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A Testament of Belief Masquerading as Science

Need there be a conflict between science and religion? Francis S. Collins thinks not, but his “evidence for belief” disintegrates under scrutiny, revealing instead a personal testament of belief.

In a recent study funded by the John Templeton Foundation and published in the journal Public Understanding of Science, researchers found:

Zoologist Richard Dawkins’s [author of The God Delusion] influence as a public intellectual . . . does not persuade new readers that science and religion are in conflict, [while] . . . biologist Francis Collins [author of The Language of God: A Scientist Presents Evidence for Belief] . . . could persuade audiences that science and faith can be compatible. (Fahy 2015, 5)

How does Collins’s assertion of compatibility stand up to scrutiny?

Francis S. Collins’s The Language of God offers a wealth of excellent science, but does the book do what it says on the cover and present “evidence for belief?” Or is Archbishop Desmond Tutu closer to the mark when he writes in his review, “Francis Collins, eminent scientist, tells us why he is also a believer”? In short, not “evidence” but a personal testimony of faith. Collins is careful to couch his concept of God in conjectural terms, but one is left in no doubt about what sort of deity lies at the heart of his belief. For Collins, it seems, the universe serves one primary purpose: to satisfy God’s desire for personal fellowship with humankind. “If God is the creator of the universe, if God had a specific plan for the arrival of humankind on the scene, and if He had a desire for personal fellowship with humans . . .” (Collins 2007, 230).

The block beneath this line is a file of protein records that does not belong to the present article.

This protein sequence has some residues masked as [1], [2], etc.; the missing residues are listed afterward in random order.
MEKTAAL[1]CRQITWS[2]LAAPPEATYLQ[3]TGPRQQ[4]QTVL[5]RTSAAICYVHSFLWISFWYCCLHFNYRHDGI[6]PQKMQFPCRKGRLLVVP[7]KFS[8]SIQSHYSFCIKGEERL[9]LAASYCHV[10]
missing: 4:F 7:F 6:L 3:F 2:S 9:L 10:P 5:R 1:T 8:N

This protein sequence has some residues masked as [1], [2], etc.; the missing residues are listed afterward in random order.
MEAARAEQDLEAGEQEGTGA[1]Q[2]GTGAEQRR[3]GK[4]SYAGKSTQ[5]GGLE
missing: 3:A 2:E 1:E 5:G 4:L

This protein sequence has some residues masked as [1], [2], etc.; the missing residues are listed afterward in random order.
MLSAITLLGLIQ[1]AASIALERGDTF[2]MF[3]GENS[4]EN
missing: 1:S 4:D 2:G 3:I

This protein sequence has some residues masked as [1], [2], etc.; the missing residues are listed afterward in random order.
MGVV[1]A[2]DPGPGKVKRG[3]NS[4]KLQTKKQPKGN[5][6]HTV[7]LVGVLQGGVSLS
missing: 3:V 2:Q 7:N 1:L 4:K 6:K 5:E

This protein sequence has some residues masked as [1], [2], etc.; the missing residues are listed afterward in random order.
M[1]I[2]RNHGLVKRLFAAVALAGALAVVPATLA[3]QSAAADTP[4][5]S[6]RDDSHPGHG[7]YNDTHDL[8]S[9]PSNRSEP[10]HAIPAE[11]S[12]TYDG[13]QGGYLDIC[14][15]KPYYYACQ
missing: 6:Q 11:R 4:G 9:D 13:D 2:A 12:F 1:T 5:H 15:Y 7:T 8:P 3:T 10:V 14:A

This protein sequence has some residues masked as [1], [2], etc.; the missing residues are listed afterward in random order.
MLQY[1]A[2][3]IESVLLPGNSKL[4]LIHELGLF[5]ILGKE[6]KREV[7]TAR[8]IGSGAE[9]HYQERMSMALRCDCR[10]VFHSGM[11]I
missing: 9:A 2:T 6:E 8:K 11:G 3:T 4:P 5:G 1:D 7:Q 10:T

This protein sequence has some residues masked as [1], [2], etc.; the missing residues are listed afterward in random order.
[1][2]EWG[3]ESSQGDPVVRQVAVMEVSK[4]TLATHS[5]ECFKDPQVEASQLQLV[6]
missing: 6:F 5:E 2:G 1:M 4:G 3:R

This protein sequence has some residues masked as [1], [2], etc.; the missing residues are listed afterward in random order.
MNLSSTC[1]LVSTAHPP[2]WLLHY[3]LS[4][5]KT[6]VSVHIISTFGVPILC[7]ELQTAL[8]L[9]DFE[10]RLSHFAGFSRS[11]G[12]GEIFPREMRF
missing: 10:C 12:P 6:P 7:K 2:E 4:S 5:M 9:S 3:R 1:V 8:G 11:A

Collins, a prominent biologist (a Nobel laureate and director of the National Institutes of Health) and an evangelical Christian, accepts the current consensus concerning the age of the universe—approximately fourteen billion years. So, if God created the universe in order that he might have fellowship with human beings, why didn’t he cut to the chase? Current anthropological evidence indicates that humankind, in its modern anatomical form, arrived on the scene no more than 200,000 years ago. Thus, for 99.998 percent of the life of the universe, Collins’s God has had to do without his desired fellowship with human beings.

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About Skeptical Inquirer

Creators of the Paranormal: A handful of twentieth-century figures “created” the modern concept of the paranormal and its leading topics, transporting fantasy, myth, or speculation into a kind of believable “reality.” Most proved to be a chimera. CRISPR-Cas9: Not Just Another Scientific Revolution Dissociation and Paranormal Beliefs Scientific Reasoning at the USAF Academy: An Examination into Titanium-Treated Necklaces Stick It In Your Ear! How Not To Do Science A Testament of Belief Masquerading as Science and much more...